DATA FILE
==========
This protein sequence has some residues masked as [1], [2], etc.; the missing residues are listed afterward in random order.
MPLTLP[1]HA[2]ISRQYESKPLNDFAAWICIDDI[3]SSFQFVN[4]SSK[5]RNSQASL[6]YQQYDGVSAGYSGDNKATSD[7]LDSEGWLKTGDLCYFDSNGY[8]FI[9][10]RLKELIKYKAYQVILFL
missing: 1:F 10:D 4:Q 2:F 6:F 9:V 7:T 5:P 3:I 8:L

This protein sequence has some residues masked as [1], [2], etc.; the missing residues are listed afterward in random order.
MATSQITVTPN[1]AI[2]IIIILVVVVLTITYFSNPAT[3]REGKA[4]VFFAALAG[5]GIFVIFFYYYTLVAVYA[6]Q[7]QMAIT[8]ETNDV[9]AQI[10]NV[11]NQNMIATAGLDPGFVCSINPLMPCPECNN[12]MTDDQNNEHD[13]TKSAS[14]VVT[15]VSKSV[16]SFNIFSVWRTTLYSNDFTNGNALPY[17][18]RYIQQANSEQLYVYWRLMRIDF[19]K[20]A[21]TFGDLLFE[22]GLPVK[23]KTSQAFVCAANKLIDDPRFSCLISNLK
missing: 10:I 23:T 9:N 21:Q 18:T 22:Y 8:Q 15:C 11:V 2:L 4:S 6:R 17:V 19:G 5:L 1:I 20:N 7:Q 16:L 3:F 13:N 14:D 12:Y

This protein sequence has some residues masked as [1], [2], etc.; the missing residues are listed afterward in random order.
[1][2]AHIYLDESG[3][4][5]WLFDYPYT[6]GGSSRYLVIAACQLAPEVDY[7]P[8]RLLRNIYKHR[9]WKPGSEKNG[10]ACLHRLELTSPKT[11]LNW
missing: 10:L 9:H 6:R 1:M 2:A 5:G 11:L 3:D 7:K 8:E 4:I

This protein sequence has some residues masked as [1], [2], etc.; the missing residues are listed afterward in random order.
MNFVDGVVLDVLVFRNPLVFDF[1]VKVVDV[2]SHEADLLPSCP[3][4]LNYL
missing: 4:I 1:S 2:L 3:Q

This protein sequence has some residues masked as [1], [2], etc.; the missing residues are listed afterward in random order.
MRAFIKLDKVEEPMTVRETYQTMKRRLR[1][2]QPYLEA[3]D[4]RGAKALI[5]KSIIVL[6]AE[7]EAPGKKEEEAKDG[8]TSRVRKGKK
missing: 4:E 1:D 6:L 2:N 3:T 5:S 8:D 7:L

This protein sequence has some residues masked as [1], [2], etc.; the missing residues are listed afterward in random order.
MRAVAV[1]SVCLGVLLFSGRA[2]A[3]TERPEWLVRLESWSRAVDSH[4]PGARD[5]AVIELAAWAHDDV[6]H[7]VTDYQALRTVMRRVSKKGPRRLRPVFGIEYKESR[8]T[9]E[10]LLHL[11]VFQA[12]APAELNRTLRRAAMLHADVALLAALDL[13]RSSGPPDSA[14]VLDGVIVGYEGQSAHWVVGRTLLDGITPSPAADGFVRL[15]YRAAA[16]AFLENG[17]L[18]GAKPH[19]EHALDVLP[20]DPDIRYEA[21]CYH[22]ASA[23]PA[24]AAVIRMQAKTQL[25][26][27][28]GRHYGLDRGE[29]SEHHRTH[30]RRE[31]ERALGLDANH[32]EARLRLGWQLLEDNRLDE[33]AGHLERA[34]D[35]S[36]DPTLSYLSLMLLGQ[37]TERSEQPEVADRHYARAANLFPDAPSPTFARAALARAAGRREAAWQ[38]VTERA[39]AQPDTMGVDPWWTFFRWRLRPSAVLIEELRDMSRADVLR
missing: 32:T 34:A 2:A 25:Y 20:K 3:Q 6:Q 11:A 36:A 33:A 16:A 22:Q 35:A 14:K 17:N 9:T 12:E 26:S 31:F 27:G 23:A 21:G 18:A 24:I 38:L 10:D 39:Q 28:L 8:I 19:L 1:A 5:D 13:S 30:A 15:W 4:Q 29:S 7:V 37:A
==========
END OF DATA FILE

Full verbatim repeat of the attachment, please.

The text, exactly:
This protein sequence has some residues masked as [1], [2], etc.; the missing residues are listed afterward in random order.
MPLTLP[1]HA[2]ISRQYESKPLNDFAAWICIDDI[3]SSFQFVN[4]SSK[5]RNSQASL[6]YQQYDGVSAGYSGDNKATSD[7]LDSEGWLKTGDLCYFDSNGY[8]FI[9][10]RLKELIKYKAYQVILFL
missing: 1:F 10:D 4:Q 2:F 6:F 9:V 7:T 5:P 3:I 8:L

This protein sequence has some residues masked as [1], [2], etc.; the missing residues are listed afterward in random order.
MATSQITVTPN[1]AI[2]IIIILVVVVLTITYFSNPAT[3]REGKA[4]VFFAALAG[5]GIFVIFFYYYTLVAVYA[6]Q[7]QMAIT[8]ETNDV[9]AQI[10]NV[11]NQNMIATAGLDPGFVCSINPLMPCPECNN[12]MTDDQNNEHD[13]TKSAS[14]VVT[15]VSKSV[16]SFNIFSVWRTTLYSNDFTNGNALPY[17][18]RYIQQANSEQLYVYWRLMRIDF[19]K[20]A[21]TFGDLLFE[22]GLPVK[23]KTSQAFVCAANKLIDDPRFSCLISNLK
missing: 10:I 23:T 9:N 21:Q 18:T 22:Y 8:Q 15:C 11:V 2:L 4:S 6:R 17:V 19:G 5:L 1:I 20:N 7:Q 16:L 3:F 13:N 14:D 12:Y

This protein sequence has some residues masked as [1], [2], etc.; the missing residues are listed afterward in random order.
[1][2]AHIYLDESG[3][4][5]WLFDYPYT[6]GGSSRYLVIAACQLAPEVDY[7]P[8]RLLRNIYKHR[9]WKPGSEKNG[10]ACLHRLELTSPKT[11]LNW
missing: 10:L 9:H 6:R 1:M 2:A 5:G 11:L 3:D 7:K 8:E 4:I

This protein sequence has some residues masked as [1], [2], etc.; the missing residues are listed afterward in random order.
MNFVDGVVLDVLVFRNPLVFDF[1]VKVVDV[2]SHEADLLPSCP[3][4]LNYL
missing: 4:I 1:S 2:L 3:Q

This protein sequence has some residues masked as [1], [2], etc.; the missing residues are listed afterward in random order.
MRAFIKLDKVEEPMTVRETYQTMKRRLR[1][2]QPYLEA[3]D[4]RGAKALI[5]KSIIVL[6]AE[7]EAPGKKEEEAKDG[8]TSRVRKGKK
missing: 4:E 1:D 6:L 2:N 3:T 5:S 8:D 7:L

This protein sequence has some residues masked as [1], [2], etc.; the missing residues are listed afterward in random order.
MRAVAV[1]SVCLGVLLFSGRA[2]A[3]TERPEWLVRLESWSRAVDSH[4]PGARD[5]AVIELAAWAHDDV[6]H[7]VTDYQALRTVMRRVSKKGPRRLRPVFGIEYKESR[8]T[9]E[10]LLHL[11]VFQA[12]APAELNRTLRRAAMLHADVALLAALDL[13]RSSGPPDSA[14]VLDGVIVGYEGQSAHWVVGRTLLDGITPSPAADGFVRL[15]YRAAA[16]AFLENG[17]L[18]GAKPH[19]EHALDVLP[20]DPDIRYEA[21]CYH[22]ASA[23]PA[24]AAVIRMQAKTQL[25][26][27][28]GRHYGLDRGE[29]SEHHRTH[30]RRE[31]ERALGLDANH[32]EARLRLGWQLLEDNRLDE[33]AGHLERA[34]D[35]S[36]DPTLSYLSLMLLGQ[37]TERSEQPEVADRHYARAANLFPDAPSPTFARAALARAAGRREAAWQ[38]VTERA[39]AQPDTMGVDPWWTFFRWRLRPSAVLIEELRDMSRADVLR
missing: 32:T 34:A 2:A 25:Y 20:K 3:Q 6:Q 11:A 36:A 33:A 16:A 22:Q 35:A 14:K 17:N 9:T 12:E 26:S 31:F 27:G 23:A 21:G 18:A 24:I 38:L 10:D 39:Q 28:L 8:I 19:L 1:A 5:D 13:S 30:A 15:W 4:Q 29:S 7:V 37:A